July 11, 2023 [riviera]- Kotug Canada has secured a long-term deal to provide enhanced escort towage services for tankers that load crude oil at Trans Mountain’s Westridge Marine Terminal.
Under the agreement, Kotug Canada – a partnership between Kotug International and Canada’s Horizon Maritime Services – will escort tankers from the harbour limits of the Port of Vancouver to the Pacific Ocean, through the commercial shipping lanes of the Salish Sea.
Kotug Canada will use two newbuild dual-fuel, methanol and diesel escort tugs, designed by naval architect firm Robert Allan. The RAsalvor 4400-DFM escort tugs are an evolution of the naval architect’s existing escort tug designs.
SD Aisemaht and SD Qwii-Aan’c Sarah will both be 44-m long and with their high bollard pull of 115 tonnes, the methanol-fuelled tugs will become the most powerful escort tugs operating in Canada. Both ships are under construction at Turkey’s Sanmar Shipyards and are expected to enter service in 2025.
The tugs are equipped with fire-fighting and spill response capabilities and will help to mitigate the risk of marine spills to the Salish Sea in British Columbia from laden tankers and other commercial marine traffic.
The newbuilds will replace existing tugs. Together with a third existing vessel on long-term contract to Western Canada Marine Response Corp, the vessels will operate out of the Cheanuh Marina in Beecher Bay on the south coast of Vancouver Island.
As part of the project, Kotug Canada is partnering with Sc’ianew First Nation, a native American group, from Beecher Bay, located along this shipping route. Sc’ianew First Nation will own and operate the third vessel.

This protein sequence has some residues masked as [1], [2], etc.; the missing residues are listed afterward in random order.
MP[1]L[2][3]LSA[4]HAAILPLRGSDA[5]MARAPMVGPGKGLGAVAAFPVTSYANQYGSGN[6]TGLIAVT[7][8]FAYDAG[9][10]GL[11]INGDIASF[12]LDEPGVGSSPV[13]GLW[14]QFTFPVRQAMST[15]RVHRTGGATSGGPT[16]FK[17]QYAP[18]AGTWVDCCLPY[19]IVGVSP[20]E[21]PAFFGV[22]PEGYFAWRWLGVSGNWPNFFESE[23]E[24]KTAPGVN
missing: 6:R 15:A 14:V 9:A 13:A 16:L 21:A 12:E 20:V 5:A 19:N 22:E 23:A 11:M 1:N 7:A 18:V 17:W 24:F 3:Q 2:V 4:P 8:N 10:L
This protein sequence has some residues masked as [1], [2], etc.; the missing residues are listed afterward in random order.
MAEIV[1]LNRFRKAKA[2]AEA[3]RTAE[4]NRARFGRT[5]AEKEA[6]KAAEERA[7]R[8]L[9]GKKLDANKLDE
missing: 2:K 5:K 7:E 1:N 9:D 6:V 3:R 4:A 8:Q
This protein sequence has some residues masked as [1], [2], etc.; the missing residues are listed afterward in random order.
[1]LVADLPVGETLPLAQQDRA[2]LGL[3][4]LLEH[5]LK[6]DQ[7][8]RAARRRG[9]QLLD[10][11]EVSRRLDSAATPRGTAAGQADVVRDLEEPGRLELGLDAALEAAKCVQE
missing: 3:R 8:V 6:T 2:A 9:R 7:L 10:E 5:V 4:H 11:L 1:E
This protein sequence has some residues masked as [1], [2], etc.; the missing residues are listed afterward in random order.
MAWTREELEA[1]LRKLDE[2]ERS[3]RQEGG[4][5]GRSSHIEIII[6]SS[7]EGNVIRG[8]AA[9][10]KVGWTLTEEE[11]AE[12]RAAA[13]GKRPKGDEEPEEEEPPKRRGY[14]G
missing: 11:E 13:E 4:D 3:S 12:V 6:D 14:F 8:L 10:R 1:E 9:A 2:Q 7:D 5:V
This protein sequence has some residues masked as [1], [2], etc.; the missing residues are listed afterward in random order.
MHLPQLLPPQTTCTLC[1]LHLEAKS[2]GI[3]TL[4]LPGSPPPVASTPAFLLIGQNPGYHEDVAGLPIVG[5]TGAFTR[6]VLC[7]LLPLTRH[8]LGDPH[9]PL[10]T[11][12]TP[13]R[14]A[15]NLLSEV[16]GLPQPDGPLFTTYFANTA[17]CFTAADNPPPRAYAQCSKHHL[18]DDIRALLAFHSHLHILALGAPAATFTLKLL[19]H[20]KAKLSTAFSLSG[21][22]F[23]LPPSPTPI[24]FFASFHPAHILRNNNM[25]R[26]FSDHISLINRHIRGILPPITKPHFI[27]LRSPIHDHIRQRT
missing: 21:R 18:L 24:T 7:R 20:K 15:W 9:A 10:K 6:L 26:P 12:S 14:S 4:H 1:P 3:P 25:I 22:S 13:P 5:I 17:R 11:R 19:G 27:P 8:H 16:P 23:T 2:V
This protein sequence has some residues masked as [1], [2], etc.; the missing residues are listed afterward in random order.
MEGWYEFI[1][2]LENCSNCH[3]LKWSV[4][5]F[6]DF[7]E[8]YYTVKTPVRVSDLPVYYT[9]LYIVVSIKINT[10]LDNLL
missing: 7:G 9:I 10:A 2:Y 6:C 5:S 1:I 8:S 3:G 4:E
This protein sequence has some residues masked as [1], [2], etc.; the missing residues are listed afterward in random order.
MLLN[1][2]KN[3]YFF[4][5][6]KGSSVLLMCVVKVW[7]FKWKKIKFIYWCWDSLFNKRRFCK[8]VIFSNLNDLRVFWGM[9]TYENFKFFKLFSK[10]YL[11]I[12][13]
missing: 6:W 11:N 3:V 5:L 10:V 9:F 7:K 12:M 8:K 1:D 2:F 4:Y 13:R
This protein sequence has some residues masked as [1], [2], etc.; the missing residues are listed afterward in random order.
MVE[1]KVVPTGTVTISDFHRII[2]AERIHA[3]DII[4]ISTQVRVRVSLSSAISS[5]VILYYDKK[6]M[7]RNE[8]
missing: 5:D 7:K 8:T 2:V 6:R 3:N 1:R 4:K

Kotug Canada director Steve Widmeyer said, “These tugs exhibit the aspirations of the Brtitish Columbia tug market to improve environmental performance of shipping activity and advance new solutions to local and global environmental challenges.”
Both vessels will be equipped with the latest Schottel Sydrive azimuth thrusters to enable a single engine to drive two thrusters, significantly reducing fuel consumption. Additionally, the hulls of the two tugs will have Graphite Innovation Technologies’ graphene paint applied to reduce biofouling and enhance hull-smoothness of the vessels, which also reduces underwater radiant noise and makes the vessels more fuel efficient.
“The Trans Mountain Expansion Project includes significant measures to protect the marine environment,” said Trans Mountain chief operating officer Michael Davies. “The enhanced escort system reduces the risk of a spill from tankers moving through our local waters despite the overall increase in the number of ships. This will create more jobs for the BC south coast and extend project benefits to coastal communities.”
The Trans Mountain Pipeline was built in 1953 and carries crude from Alberta to British Columbia. The expansion project is essentially a twinning of this existing 1,150-km pipeline between Strathcona County, Alberta and Burnaby, British Columbia. It will create a pipeline system with the nominal capacity of the system going from approximately 300,000 barrels per day to 890,000 barrels per day.
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